In addition, countless shops and restaurants are dotted about the mountain with a spa, movie theater and cozy condominiums also found in its village. In the summer months visitors can also hike and mountain bike about its trails or play a round on its eighteen hole golf course.
4. Take a Cruise
Since it boasts spectacular scenery and is surrounded by snow-capped mountains, no trip can ever be complete without taking a cruise on Lake Tahoe’s reflective waters. A wonderful way to see as much of the lovely lake as possible, sightseeing cruises depart regularly from almost every town and city along the lakeside.
While some take you out to see amazing Emerald Bay, others instead pass by rows of beautiful historic mansions or alongside Sand Harbor’s striking stretch of shoreline. As you sail about, your knowledgeable captain will point out standout sights, cities and mountain peaks and explain about the history and nature of the lake.
Aside from sightseeing cruises, you can also opt to learn how to sail yourself or book a fishing trip. Dinner, sunset and party cruises are also popular. While some are upmarket and chic, others are more casual and laid back with the scenery, views and experience sure to appeal to everyone.
3. Squaw Valley Ski Resort
When it comes to amenities, activities and of course its huge expanse of skiable terrain, no resort in the region can rival that of Squaw Valley. One of the most renowned resorts in the world, it sprawls across six peaks along the western shore of Lake Tahoe and even hosted the 1960 Winter Olympics.
Established in 1949, the world-class resort has delighted countless generations of skiers and snowboarders alike. In total, it now has almost 180 runs with three terrain parks, thirty chairlifts, and an incredible aerial tram on offer.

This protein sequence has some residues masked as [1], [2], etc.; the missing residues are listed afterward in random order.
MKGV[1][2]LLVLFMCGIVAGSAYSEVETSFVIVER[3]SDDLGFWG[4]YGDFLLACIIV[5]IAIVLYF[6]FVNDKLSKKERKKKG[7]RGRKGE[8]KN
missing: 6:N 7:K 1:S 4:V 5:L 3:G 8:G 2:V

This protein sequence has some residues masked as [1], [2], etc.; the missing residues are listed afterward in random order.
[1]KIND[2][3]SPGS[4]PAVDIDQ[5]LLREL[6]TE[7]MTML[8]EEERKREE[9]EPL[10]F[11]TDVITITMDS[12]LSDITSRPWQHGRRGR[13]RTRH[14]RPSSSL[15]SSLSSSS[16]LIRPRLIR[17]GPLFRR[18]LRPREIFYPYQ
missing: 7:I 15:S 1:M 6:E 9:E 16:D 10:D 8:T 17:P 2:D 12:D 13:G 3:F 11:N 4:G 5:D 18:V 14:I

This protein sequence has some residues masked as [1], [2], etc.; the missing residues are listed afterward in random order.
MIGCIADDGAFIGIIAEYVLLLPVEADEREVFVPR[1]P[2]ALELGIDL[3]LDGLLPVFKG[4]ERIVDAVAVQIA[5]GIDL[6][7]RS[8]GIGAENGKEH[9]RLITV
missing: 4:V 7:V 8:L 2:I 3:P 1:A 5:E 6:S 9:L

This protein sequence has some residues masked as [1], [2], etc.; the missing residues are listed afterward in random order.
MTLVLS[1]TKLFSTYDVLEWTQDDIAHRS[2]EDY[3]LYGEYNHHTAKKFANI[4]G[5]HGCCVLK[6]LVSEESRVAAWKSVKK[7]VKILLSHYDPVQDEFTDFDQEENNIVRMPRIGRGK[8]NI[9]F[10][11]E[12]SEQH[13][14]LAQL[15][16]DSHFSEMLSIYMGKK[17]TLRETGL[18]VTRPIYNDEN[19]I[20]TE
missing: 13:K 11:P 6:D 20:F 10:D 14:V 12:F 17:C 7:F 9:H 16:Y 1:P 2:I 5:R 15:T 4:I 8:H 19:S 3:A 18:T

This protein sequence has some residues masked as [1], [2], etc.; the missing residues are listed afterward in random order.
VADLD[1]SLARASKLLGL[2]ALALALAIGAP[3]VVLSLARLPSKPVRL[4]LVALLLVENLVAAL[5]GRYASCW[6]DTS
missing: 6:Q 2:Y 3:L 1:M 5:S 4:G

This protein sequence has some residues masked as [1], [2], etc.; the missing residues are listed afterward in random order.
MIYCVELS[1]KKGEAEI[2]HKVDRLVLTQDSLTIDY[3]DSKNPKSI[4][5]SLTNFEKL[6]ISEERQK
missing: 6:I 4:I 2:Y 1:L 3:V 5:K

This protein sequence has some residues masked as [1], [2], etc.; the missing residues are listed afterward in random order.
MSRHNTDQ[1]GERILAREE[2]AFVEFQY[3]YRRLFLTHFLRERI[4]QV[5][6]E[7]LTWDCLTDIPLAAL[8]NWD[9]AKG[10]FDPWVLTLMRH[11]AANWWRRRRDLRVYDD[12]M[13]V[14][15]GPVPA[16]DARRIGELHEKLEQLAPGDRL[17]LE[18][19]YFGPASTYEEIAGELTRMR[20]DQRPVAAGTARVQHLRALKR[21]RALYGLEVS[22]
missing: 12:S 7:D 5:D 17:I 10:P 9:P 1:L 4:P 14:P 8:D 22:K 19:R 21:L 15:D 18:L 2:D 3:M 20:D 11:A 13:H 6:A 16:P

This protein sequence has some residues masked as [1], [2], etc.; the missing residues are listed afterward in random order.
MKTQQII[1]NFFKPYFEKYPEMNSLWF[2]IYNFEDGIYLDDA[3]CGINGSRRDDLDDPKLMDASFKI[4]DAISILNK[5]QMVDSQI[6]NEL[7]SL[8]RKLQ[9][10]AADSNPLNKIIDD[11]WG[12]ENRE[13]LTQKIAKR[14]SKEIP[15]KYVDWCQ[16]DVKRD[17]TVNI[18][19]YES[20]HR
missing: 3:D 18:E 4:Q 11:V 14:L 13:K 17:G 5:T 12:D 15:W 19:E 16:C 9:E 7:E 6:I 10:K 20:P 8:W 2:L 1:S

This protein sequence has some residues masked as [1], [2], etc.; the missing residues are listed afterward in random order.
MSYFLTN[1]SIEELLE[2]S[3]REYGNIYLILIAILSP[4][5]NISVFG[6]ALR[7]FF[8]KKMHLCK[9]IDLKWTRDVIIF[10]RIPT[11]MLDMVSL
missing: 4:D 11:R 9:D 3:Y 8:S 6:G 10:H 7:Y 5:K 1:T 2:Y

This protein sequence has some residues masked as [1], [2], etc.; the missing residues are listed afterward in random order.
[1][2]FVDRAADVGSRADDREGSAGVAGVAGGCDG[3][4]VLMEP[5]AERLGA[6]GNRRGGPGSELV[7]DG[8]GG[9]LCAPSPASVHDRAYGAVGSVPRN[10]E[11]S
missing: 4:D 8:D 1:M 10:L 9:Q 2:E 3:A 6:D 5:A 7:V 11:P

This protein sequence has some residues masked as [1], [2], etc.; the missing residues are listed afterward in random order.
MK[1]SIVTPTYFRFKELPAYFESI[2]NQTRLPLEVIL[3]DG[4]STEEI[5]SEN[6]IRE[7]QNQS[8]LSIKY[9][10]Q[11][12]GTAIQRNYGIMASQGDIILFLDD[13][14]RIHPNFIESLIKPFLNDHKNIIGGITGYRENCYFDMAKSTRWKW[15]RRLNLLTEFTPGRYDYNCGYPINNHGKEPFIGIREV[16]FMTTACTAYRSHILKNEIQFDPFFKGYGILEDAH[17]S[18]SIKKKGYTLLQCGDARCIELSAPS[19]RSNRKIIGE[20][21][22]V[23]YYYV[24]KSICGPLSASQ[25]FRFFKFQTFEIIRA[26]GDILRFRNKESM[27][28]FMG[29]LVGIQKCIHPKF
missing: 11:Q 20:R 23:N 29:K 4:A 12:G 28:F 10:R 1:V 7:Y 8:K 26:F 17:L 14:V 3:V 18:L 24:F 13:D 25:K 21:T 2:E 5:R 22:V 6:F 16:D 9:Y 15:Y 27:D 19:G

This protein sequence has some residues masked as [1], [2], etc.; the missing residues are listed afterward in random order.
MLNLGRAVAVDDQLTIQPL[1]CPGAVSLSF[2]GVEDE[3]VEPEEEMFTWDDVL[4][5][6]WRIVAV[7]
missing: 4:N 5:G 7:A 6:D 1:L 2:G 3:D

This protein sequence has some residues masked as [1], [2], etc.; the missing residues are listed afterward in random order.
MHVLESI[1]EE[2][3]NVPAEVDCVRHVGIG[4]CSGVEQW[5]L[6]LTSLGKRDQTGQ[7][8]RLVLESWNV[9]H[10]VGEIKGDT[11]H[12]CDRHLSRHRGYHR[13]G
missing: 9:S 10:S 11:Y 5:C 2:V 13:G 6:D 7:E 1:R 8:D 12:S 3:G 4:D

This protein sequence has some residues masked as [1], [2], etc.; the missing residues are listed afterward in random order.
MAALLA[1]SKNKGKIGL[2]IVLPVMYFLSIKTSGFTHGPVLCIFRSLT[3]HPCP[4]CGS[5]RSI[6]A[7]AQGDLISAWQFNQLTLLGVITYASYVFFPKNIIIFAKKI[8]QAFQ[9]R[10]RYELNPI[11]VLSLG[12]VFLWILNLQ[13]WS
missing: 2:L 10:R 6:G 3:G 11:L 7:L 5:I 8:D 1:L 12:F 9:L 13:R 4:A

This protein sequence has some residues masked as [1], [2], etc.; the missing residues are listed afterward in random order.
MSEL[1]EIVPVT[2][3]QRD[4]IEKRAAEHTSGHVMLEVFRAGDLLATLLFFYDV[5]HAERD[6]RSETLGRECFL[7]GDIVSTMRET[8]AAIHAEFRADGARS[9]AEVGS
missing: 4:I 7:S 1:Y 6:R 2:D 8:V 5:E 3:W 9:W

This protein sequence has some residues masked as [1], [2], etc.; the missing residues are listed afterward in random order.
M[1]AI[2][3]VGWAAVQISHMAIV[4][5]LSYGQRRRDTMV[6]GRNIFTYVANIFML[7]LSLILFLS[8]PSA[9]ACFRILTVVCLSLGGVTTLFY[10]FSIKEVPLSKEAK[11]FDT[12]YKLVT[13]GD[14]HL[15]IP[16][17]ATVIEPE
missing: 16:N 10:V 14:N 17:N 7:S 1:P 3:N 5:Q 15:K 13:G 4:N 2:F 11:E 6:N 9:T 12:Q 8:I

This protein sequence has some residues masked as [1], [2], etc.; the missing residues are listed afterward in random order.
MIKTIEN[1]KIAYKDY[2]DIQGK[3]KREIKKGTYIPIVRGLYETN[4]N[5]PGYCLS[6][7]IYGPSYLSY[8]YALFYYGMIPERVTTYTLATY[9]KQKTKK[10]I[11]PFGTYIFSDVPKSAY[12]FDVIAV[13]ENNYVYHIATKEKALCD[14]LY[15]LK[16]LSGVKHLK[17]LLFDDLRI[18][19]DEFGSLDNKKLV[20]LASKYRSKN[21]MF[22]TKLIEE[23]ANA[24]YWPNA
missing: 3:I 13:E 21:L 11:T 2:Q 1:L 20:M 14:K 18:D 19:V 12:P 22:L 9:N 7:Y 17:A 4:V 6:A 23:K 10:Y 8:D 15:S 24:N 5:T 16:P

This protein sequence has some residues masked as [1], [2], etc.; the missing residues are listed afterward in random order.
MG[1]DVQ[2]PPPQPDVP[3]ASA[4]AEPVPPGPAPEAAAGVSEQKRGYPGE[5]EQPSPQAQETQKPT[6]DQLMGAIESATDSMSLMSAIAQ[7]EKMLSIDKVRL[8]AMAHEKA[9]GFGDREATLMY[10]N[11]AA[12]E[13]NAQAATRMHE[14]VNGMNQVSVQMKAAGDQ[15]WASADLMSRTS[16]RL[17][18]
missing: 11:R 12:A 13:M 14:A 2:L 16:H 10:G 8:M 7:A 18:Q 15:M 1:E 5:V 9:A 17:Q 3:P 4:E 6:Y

At High Camp there is even a swimming pool, roller skating rink, and disc golf course for guests to make use of while outstanding shopping and dining can be had in its restaurants and lodges. With hiking and mountain biking to be enjoyed in the summer months and phenomenal panoramas all year-round, Squaw Valley Ski Resort is definitely not to be missed.
Lying along the shores of Emerald Bay you can find one of the most majestic mansions in the area: Vikingsholm. Often called a castle, it exhibits some exquisite architecture and unique design features with tours taking you all around the property and its gorgeous grounds.
Set in a scenic spot along the bay, the former summer home of heiress Lora Knight can only be reached by hiking a mile from the state park car park. Built in 1929, it is one of the finest examples of Scandinavian-style architecture in the nation with intricate wooden carvings and sturdy stone walls on show alongside sod-covered roofs coated in wildflowers.
The Scandinavian motif is continued inside with its thirty-eight rooms featuring lovely wood furniture and antiques with many of its walls and ceilings being painted in delicate colors. Now a National Historic Landmark, it also has a charming tea house to visit on the nearby Fannette Island.
1. Emerald Bay State Park
The undoubted highlight of Lake Tahoe has to be Emerald Bay State Park. Set at the southwest corner of the lake, the teardrop-shaped cove makes for a stunning sight and is a very popular place to visit and photograph.
Formed over the course of millennia by slowly moving glaciers, its twinkling waters are lined by towering trees and colorful granite cliffs. Placed perfectly in the middle of the bay is Fannette Island with Vikingsholm also spotted along its shoreline.
In addition to snapping photos of Emerald Bay and basking in its breathtaking views, the park also has a couple of campsites to stay at with hiking, kayaking, and even scuba diving on offer.